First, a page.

The mystery of Unique Identification Authority of India (UIDAI) helpline number 1800-300-1947 found in contact lists on Android mobile phones is deepening day by day. While UIDAI tried to distance itself from the helpline number controversy, Google is taking the blame. It stated, in 2014, the UIDAI helpline number was 'inadvertently coded' in Android release given to original equipment manufacturers (OEMs) or mobile makers. This, however, raises questions, as to why and how this number 'inadvertently coded' in 2014, started appearing in mobile phone contacts only in 2018?
On Friday night, in order to douse the fire, Google issued a statement taking the blame on itself. It says, "Our internal review has revealed that in 2014, the then UIDAI helpline number and the 112 distress helpline number were inadvertently coded into the set up wizard of the Android release give to OEMs for use in India and have remained there since. Since the numbers get listed on a user's contact list, these get transferred accordingly to the contacts on any new device"
This clarification from Google, however, is hard to believe, at least for people who knew how government or the authorities operate. Even if we were to accept Google's clarification, there are three major issues with it. One, how Google knew about mapping 112 as common emergency or distress number in 2014, when actual order from DoT to embed this number came only on 4 May 2016? Secondly, how the UIDAI helpline number was revealed only in 2018 and not from 2014? And lastly, except few, none of the mobile makers provide 'stock' Android operating system (OS) to users. They all make certain changes, add some apps of their own (often referred as bloatwares) and then only allow their users to update the OS. Some users like me, who use customised OS, are also saved from this unnecessary peeping UIDAI helpline number on our mobile phones.
Here is an order issued by DoT to all access service provided about implementing 'single number based integrated emergency communication and response system'. It clearly says, the single number for all emergencies would be 112 and should be mapped with the panic or alert button in all mobile phones from 1 January 2017.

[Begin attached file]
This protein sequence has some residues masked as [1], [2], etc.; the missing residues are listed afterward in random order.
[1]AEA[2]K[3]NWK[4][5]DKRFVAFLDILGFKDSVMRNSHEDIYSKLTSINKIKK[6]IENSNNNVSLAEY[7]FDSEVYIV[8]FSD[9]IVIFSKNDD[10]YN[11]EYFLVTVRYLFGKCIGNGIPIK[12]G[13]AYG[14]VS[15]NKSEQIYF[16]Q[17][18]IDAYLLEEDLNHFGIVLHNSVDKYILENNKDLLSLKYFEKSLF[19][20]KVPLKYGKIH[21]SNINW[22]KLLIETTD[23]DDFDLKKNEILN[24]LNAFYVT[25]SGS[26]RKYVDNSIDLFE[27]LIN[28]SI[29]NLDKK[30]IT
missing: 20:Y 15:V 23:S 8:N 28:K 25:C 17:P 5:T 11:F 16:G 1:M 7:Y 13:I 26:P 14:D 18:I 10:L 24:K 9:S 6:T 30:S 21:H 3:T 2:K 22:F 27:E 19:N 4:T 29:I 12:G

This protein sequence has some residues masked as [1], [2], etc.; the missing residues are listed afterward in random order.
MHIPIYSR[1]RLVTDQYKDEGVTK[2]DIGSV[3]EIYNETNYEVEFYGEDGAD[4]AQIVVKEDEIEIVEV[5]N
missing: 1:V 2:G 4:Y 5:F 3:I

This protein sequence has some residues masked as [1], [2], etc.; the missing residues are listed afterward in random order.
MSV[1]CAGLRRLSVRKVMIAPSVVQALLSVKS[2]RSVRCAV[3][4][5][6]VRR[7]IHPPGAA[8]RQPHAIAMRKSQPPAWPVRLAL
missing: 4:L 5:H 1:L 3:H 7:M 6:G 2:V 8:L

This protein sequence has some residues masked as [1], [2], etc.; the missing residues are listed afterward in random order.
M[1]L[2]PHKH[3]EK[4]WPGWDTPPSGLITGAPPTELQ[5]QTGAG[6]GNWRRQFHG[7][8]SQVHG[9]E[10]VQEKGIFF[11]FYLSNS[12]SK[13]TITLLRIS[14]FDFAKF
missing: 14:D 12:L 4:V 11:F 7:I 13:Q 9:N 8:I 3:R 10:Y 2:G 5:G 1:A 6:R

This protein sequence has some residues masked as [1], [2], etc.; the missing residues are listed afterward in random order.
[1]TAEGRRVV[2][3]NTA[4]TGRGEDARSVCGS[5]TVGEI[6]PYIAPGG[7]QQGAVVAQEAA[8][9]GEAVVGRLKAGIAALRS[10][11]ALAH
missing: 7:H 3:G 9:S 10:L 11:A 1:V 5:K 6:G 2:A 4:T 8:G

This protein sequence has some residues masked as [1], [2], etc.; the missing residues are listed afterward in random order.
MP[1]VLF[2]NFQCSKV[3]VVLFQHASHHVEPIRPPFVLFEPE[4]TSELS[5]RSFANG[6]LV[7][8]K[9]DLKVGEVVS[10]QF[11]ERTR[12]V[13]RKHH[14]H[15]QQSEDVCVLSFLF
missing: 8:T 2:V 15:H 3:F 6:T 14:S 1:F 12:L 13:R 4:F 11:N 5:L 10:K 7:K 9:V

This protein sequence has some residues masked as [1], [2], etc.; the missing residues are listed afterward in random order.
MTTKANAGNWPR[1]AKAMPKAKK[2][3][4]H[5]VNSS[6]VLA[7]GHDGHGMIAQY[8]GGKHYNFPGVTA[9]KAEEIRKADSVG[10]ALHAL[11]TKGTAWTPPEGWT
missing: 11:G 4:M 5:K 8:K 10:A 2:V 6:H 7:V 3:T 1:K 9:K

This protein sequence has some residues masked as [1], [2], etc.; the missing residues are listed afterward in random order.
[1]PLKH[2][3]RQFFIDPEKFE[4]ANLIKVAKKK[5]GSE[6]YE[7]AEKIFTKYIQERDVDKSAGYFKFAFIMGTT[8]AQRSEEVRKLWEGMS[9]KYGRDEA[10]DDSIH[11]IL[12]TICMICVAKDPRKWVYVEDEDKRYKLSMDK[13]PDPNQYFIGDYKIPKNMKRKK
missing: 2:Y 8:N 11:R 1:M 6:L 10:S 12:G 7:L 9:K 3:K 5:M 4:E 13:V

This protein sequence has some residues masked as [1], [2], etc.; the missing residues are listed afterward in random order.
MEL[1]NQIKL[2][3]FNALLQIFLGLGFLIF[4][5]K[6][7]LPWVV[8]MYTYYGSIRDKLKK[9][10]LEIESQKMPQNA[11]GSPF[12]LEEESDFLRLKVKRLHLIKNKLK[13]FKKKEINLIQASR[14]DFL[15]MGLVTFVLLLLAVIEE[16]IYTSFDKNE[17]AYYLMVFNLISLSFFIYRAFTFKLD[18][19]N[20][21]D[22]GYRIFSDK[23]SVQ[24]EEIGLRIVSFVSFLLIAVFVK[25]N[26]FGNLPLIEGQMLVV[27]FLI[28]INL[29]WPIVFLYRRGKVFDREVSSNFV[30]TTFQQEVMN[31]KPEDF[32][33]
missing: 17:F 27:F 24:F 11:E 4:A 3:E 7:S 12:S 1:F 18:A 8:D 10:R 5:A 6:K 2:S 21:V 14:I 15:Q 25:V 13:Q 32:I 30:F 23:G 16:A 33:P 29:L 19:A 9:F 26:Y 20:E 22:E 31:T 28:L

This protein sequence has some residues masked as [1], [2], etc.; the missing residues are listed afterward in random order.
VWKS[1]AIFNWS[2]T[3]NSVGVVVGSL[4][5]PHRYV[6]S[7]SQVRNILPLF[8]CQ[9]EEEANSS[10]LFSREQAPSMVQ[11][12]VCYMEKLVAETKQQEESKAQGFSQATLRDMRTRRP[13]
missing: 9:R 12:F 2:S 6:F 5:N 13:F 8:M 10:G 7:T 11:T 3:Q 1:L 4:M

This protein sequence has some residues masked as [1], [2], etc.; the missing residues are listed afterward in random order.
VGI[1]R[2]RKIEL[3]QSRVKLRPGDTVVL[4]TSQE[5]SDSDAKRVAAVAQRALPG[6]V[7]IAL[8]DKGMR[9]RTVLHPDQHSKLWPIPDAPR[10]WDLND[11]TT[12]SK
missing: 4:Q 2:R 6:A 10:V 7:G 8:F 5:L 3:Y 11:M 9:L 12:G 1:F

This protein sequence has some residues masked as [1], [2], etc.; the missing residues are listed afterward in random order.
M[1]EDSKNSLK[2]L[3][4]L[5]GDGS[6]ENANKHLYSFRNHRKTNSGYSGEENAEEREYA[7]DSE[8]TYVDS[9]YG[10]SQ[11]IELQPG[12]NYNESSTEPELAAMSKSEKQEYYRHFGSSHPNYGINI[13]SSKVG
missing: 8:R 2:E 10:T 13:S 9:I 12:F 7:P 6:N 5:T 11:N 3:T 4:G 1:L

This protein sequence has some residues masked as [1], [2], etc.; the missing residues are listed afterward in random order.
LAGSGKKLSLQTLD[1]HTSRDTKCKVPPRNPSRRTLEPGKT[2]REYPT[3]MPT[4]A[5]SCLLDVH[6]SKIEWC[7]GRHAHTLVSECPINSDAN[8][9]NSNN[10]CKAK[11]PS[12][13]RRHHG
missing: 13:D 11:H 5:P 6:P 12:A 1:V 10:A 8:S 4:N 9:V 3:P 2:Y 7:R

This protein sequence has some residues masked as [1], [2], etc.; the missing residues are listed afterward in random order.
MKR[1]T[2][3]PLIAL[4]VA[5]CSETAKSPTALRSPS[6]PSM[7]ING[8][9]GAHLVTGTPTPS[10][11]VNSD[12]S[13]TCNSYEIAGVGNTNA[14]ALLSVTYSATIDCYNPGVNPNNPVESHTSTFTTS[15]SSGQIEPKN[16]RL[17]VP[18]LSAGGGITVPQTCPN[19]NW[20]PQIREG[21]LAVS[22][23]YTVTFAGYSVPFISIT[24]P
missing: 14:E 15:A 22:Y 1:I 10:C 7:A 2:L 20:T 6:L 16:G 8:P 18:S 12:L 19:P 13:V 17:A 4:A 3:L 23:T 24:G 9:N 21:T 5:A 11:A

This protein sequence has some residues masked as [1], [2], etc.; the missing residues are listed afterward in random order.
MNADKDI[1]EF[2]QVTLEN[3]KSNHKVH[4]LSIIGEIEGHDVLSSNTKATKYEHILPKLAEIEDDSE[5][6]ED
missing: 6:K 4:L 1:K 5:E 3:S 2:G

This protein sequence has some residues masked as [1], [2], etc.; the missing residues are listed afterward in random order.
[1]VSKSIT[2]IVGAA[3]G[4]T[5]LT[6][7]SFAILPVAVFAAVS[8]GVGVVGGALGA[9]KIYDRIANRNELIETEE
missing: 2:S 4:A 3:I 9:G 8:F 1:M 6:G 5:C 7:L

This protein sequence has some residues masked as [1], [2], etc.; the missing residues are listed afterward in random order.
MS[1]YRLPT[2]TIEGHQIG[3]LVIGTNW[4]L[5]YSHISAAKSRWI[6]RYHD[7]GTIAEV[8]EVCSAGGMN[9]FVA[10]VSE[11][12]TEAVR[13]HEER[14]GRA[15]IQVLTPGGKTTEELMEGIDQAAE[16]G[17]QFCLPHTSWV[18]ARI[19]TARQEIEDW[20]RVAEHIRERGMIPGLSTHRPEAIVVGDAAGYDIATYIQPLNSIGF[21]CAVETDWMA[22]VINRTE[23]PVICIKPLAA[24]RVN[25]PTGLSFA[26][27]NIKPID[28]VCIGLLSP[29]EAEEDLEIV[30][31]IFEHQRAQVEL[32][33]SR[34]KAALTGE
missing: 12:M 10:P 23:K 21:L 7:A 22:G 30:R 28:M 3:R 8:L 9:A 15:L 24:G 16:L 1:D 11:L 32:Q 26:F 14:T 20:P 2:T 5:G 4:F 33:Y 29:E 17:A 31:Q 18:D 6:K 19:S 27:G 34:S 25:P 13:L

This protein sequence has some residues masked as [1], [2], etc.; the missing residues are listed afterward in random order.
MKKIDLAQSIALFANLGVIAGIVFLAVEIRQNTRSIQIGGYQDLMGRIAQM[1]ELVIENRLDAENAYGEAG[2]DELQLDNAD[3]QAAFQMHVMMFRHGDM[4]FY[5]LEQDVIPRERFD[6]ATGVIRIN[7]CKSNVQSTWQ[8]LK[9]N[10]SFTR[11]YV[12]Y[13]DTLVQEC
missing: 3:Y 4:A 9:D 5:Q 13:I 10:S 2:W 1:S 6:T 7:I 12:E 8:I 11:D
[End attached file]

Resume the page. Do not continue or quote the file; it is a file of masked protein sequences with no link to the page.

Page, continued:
In addition, there is a circular issued by DoT on 30 August 2013
to all access service providers to map 1947 short code to UIDAI to UIDAI's "new toll free number 1800-300-1947 with immediate effect" and send compliance report directly to UIDAI. This was well before even passing the Aadhaar Act!
While this circular supports what Google has said, it does not answer why the helpline contact number remained hidden over the past four years and how it started appearing only in 2018.
French security expert, who goes by the name Elliot Alderson (@fs0c131y) also revealed code used by Google in its setup wizard.
One person Anand, who said on Twitter that he bought his mobile phone in the US and using services from a local operator there and yet found the UIDAI helpline number in his contact list. He says, "Is Google saying they distributed that OEM on US shores? I have never bought a smartphone in India. I am asking Google to tell which OEM inadvertently added this contact on my phone in US?"
As reported by Moneylife, in March 2016, as per suggestion from the TRAI, the Telecom Commission allowed use of 112 as single emergency number for all services like police, fire and ambulance. In addition, some emergency numbers, which are allowed in India, are 100 for Police, 101 for fire, 102 for ambulance, 108 for disaster management, 181 for women's helpline, 182 for Railway helpline, 1097 for AIDS helpline, and 1098 for child helpline.
The Department of Telecom (DoT) then directed all telecom service providers to map 112, the single emergency number with existing emergency numbers in all states and union territories. The project was to be made operational by all States and UTs under the supervision of Ministry of Home Affairs through Public Safety Answering Point (PSAP). However, there was no mention of UIDAI helpline number in any of these mandatory contact numbers in any mobile phones or on the SIM cards. (Read: Aadhaar: Who is pushing UIDAI helpline number on your mobile phones without consent?
Distancing itself from the controversy, UIDAI in a statement on Twitter, clarified that 18003001947 is not its valid toll free number and some vested interest are trying to create unwarranted confusion in the public. "UIDAI has not asked or communicated to any manufacturer or service provider for providing any such facility whatsoever. We have not asked or advised anyone including any telecom service providers or mobile manufacturers or Android to include 1800-300-1947 or 1947 in the default list of public service numbers," it added.
The blame game is most likely to continue for next few days, if not months, and we most probably will never know all facts. However, more serious question that needs answer from all players, including government authorities and Google, is what is the security and protection offered to common users? If anyone can push certain number on any mobile device without the knowledge and explicit consent of the users, what stops them from extracting personal details and data of the same user? Nothing, unfortunately, at least at present, prevents these players from accessing all information from a mobile handset. Well, at least till the matter knocks doors of the Supreme Court, which may rule in favour of the common user and provide justice and reprieve.
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